6. If we sacrifice these 30km of rivers, will everything else be okay?No. Without the river, in Valbona the temperatures will rise, and the humidity will drop, which means that a lot of the surrounding forest will certainly change and even die.
Without drinking and irrigation water, a lot of people in Dragobi will have to emigrate to other areas.
And we know from the Lum River example in Gryka e Vaneve outside of Kukesi, where 10 HPP were built, the fish will disappear.
7.  Do HPP represent "public interest"?Despite having permission from the government, the HPP are not public works - they are privately owned.  There is no power purchase agreement in place, so the developers do not have to sell the power generated to the Albanian state and people. They could keep it to use for their own developments for example.  But even if they chose to sell the energy created, the state will be buying the power – probably at guaranteed and high prices - so there is no net gain for the people.
8. Will the HPP in Valbona help improve the power shortage in the country?The energy produced by Valbona's projects is minimal, with plans to operate MAXIMUM for 50 days of the year, ie less than two months. A household with all normal appliances needs 2-4kw of energy capacity. These hydropower plants will have an operating capacity of 20 mw - 20,000 kw. This means that these two hydro power plants will be able to supply 5,000-10,000 households with electricity, but ONLY when operating during the precipitation period (less than two months). So these HPPs will not contribute significantly to the needs of Albania, or even to Tropoja with 20,000 inhabitants.
9. Do the HPP create jobs?The HPP do not create jobs.  During construction, only 5 local people have been employed - as cleaners and watchmen.  One average restaurant in the area creates more and better paying jobs than the whole HPP development.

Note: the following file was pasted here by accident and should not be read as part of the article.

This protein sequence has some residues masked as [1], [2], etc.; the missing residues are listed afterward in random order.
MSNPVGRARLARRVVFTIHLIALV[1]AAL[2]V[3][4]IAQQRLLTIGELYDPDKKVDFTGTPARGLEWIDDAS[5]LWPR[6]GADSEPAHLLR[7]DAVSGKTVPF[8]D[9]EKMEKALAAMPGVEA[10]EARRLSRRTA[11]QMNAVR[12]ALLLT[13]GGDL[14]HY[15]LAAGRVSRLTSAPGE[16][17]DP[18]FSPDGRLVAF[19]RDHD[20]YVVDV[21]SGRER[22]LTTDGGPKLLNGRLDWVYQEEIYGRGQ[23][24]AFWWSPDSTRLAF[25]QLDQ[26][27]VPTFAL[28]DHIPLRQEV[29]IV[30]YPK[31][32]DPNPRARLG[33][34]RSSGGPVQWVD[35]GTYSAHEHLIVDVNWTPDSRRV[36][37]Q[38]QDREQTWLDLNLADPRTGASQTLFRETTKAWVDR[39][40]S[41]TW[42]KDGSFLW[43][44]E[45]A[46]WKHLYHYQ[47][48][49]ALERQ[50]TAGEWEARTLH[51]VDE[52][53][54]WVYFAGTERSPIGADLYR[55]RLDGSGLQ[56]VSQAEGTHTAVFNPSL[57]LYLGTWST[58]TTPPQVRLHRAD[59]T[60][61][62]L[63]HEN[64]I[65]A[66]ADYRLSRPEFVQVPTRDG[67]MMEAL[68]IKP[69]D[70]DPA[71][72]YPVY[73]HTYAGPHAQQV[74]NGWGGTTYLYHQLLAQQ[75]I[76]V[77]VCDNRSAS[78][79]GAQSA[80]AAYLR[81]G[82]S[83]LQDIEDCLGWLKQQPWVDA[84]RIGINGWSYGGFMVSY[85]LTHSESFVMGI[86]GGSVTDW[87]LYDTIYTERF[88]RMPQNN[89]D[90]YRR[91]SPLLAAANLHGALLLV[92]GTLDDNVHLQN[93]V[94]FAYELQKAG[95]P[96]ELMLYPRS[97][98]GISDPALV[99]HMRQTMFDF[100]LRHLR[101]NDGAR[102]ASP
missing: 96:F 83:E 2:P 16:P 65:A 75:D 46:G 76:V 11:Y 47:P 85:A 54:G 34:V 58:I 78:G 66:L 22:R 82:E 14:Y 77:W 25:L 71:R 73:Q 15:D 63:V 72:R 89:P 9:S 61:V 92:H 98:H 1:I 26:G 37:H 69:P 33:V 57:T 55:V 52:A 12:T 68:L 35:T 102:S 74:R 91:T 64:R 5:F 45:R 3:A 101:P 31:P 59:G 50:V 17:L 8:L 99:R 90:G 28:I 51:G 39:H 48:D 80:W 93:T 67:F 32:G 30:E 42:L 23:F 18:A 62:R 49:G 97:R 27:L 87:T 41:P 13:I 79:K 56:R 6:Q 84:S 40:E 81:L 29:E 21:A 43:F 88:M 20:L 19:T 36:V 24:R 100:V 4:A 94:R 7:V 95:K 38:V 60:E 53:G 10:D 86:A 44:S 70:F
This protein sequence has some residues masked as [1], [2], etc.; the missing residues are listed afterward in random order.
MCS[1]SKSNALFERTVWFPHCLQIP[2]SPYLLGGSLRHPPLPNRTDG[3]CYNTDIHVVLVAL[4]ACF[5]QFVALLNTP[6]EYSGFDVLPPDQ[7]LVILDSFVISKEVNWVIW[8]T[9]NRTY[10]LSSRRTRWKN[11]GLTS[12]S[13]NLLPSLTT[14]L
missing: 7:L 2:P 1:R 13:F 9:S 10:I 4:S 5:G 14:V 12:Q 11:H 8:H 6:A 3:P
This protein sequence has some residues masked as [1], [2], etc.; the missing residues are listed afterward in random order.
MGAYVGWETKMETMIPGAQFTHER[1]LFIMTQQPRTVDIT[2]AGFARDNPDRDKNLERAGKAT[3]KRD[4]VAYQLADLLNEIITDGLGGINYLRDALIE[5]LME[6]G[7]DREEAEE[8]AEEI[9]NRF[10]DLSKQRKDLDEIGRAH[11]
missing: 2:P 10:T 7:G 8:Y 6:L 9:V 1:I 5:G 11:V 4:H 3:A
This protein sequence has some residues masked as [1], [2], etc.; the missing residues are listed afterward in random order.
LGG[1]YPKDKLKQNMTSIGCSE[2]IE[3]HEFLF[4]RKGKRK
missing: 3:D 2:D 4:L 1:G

10. If this is such a terrible idea, how did it happen?Around 500 concessions for small HPPs were granted between 2009 and 2013, on almost every river in Albania. More continue to be issued today.
According to Transparency International, a group of international and independent observers, Albania is ranked and perceived as a state with a high corruption index. The Corruption Perceptions Index (CPI) defines corruption as "abusing public resources for private benefit."
It is unclear why Gener-2 are investing millions of Euros in HPPs that seem to have poor expectations to return the investment or generate profits.
11. Aren’t there mechanisms to protect against bad developments?The Law requires an Environmental Impact Assessment (EIA) for each project. An EIA is supposed to study the existing situation, and judge whether a development can be built without negatively impacting the environment.
The EIA in the case of Valbona contains no scientific analysis and contains serious inaccuracies regarding the ecosystem. It fails to consider the impact on the existing biodiversity and totally ignores the fact that the HPP are built in a National Park, against the law.
By signing the Bern Convention in 1995, Albania is committed to protect species such as the Brown Bear (Ursus arctos). The EIA in the case of Valbona mentions the Brown Bear as a living species in the park. Even for this reason alone, the EIA should invalidate itself.
In the case of the Tplani HPP, the government apparently did not even require an EIA.
Another concern is that the EIA are written for each HPP individually, without evaluating the combined effect of all 14 HPP plants together.